Commission begins to work on the redistribution of the State | Best Stories

Members of the Independent State Redistribution Commission completed their first real work orders on Friday, including passing bylaws, a budget and the selection of a president and vice-president after that managers finalized commission pay and paid executives for the first time in eight months.

On Friday, co-executive directors Douglas Breakell and Karen Blatt were on the commission’s payroll for the first time since the group began meeting in September last year to begin redrawing the lines of the Senate, of the State Assembly and Congressional Districts. The state’s elective districts are redrawn once every decade after the completion of the US census.

Directors are expected to receive an annual salary of $ 145,000.

“Payroll has been set for us and all the money is now accessible,” Breakell said Friday to kick off the regular committee meeting.

The Commissioners thanked Blatt and Breakell for working for months without compensation.

The commission, which operates separately from the state legislature, has posted active job postings to interview and hire a director of public engagement, deputy director of engagement, data manager and a office manager.

“We’re getting resumes and we’re going to start the interview process now that the payroll has been set, so good news everywhere,” Breakell added.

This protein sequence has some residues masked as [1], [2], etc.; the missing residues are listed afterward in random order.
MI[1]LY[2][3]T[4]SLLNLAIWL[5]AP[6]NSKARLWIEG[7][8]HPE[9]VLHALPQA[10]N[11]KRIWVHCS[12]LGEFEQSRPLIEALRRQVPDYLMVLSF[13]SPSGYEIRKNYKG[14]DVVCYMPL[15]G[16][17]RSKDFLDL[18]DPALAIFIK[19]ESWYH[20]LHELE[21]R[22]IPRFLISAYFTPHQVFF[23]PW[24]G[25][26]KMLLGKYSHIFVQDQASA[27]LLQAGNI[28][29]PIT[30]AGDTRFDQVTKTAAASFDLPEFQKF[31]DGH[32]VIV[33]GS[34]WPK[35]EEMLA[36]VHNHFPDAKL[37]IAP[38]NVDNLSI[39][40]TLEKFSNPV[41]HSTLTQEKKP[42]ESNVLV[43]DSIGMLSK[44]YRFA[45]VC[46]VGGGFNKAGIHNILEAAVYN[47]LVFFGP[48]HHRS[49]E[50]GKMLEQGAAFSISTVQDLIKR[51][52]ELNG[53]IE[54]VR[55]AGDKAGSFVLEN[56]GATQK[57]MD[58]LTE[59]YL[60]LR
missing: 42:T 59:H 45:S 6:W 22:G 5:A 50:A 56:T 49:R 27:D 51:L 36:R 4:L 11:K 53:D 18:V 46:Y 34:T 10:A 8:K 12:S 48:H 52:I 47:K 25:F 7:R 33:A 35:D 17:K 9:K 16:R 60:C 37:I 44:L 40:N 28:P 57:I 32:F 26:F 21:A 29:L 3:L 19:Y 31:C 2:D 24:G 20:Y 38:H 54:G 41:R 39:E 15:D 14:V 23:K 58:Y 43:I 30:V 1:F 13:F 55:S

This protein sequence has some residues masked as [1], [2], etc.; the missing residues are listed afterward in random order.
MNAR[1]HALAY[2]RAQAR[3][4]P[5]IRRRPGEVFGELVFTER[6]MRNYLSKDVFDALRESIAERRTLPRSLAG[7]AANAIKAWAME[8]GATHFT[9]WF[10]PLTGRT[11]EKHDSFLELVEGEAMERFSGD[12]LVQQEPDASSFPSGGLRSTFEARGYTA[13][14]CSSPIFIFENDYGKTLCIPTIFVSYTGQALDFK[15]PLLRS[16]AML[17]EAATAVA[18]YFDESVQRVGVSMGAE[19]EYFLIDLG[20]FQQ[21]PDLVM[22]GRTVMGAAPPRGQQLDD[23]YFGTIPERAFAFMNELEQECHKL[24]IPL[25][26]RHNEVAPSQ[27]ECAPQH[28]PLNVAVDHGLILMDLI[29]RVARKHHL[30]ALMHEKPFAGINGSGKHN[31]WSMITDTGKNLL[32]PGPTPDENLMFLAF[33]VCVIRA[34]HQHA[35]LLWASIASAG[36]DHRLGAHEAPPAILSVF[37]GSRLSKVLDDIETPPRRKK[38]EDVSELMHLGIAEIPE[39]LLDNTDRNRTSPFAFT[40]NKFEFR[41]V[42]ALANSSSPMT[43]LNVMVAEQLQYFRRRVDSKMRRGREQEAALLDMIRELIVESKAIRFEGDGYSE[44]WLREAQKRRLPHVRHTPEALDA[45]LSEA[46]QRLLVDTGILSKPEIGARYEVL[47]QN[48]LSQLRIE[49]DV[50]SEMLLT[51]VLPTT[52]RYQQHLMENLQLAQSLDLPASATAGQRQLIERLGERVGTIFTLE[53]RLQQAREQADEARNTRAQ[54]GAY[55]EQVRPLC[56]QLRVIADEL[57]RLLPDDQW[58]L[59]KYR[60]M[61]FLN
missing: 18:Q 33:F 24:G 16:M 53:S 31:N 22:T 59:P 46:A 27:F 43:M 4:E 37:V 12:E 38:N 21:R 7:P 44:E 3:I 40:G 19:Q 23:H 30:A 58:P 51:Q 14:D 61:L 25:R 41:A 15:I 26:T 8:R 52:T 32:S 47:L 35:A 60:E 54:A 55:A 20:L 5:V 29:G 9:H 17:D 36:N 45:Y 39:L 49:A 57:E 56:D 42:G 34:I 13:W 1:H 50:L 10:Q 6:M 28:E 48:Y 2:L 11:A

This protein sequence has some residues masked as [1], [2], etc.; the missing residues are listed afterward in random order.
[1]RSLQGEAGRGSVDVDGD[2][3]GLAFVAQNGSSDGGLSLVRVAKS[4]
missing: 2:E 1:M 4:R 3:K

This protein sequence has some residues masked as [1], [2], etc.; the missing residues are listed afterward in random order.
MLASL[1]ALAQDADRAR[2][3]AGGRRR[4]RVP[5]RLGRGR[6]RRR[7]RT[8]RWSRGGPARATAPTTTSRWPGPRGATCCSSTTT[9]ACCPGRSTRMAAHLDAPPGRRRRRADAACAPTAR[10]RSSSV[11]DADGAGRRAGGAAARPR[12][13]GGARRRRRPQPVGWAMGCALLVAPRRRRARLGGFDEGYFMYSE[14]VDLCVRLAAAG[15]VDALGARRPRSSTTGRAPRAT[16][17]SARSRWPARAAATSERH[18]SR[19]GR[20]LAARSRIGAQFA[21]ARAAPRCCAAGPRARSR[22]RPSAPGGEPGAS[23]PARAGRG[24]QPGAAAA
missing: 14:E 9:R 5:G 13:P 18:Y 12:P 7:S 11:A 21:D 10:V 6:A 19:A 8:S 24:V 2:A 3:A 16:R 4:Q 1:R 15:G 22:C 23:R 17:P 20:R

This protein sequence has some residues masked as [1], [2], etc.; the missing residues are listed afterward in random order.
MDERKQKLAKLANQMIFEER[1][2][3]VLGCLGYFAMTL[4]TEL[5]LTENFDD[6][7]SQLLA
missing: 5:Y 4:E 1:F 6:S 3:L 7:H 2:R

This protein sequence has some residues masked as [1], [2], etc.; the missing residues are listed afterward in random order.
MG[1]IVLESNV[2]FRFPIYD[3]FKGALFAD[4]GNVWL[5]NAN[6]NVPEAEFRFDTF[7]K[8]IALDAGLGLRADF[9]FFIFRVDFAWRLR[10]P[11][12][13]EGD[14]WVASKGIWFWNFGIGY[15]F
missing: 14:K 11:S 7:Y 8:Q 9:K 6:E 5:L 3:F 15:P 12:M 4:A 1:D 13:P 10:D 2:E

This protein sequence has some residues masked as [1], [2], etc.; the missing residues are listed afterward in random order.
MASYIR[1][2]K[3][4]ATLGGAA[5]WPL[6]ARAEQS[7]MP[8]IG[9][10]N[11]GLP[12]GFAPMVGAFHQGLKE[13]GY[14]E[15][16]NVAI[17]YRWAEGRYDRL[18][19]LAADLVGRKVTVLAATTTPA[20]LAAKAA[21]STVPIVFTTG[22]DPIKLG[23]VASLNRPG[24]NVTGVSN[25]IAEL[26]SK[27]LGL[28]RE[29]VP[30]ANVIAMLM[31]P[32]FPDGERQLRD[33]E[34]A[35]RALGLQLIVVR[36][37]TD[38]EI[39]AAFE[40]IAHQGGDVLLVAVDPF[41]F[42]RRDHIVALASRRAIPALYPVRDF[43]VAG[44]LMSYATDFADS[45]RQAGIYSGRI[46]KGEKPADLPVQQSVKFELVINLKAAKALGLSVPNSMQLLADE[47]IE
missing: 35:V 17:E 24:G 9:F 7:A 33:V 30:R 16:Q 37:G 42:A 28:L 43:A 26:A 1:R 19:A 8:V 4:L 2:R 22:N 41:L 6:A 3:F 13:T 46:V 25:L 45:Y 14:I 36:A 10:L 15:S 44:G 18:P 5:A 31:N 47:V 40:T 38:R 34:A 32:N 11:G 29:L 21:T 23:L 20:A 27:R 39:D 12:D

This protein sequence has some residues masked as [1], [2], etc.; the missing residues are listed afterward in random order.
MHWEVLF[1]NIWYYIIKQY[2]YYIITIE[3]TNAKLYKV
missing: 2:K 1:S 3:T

The directors will also hire a deputy co-executive director, who will not be posted publicly.

The couple worked long hours for around eight months without pay, as commissioners waited for state officials to create the entity and grant the organization access to $ 4 million in the budget approved by the Legislative Assembly for 2021-22. The state comptroller’s office created the commission this month and finalized the group’s payroll this week.

Each member of the Independent Redistribution Commission will receive an annual salary of $ 25,000.

The commissioners unanimously voted David Imamura, a litigation associate at Manhattan-based Debevoise & Plimpton LLP, as chairman and Jack Martins, a former three-term Republican senator from Long Island’s 7th District, as vice chairman to assist to lead the group.

“I am delighted to have been elected chairman of this commission,” said Imamura. “It has been a real privilege to sit with you on this commission over the past year. Amid all the uproar over fundraising, we forget how truly unique and remarkable it is that for the first time New York voters will have the opportunity to weigh in on the lines themselves. In 2014 voters called for a new process, and I think we have to fulfill that mandate and I hope that together we can open up and ensure a transparent process for all New Yorkers – not just three men in a room. .

Commissioner Ivelisse Cuevas-Molina, professor of political science at Fordham University, was the first to appoint Imamura.

“As commissioner, he has taken on the duties and responsibilities of chairing the commission’s public meetings over the past few months (and) doing a remarkable job even as he has become a new father,” she said. declared. “In addition, I am of the opinion and I hope that it is the opinion of those who appreciate the diversity of our country and our State, that it is of major importance that the president of the commission do fastest growing part of the population. United States and that this community deserves more representation in our public sphere. Commissioner Imamura will do so. “